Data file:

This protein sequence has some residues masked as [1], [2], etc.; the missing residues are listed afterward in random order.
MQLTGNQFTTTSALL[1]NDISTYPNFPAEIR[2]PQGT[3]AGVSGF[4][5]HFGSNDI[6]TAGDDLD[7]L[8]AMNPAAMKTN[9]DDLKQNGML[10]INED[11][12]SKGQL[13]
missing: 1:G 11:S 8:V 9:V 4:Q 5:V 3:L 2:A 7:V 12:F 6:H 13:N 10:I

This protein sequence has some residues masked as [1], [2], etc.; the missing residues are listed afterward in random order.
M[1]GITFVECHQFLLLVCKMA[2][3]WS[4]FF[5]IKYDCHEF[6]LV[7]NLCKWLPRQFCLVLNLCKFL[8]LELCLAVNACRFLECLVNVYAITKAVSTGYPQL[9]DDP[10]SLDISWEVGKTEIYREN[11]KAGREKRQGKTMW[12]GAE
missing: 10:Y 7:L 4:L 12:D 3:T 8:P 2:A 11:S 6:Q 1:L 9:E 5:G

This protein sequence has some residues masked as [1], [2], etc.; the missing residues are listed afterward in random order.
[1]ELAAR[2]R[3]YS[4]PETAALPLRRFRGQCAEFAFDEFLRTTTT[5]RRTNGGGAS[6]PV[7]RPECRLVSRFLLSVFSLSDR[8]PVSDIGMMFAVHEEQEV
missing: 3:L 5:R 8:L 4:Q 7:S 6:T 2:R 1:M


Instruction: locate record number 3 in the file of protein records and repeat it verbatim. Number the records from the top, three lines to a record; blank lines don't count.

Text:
This protein sequence has some residues masked as [1], [2], etc.; the missing residues are listed afterward in random order.
[1]ELAAR[2]R[3]YS[4]PETAALPLRRFRGQCAEFAFDEFLRTTTT[5]RRTNGGGAS[6]PV[7]RPECRLVSRFLLSVFSLSDR[8]PVSDIGMMFAVHEEQEV
missing: 3:L 5:R 8:L 4:Q 7:S 6:T 2:R 1:M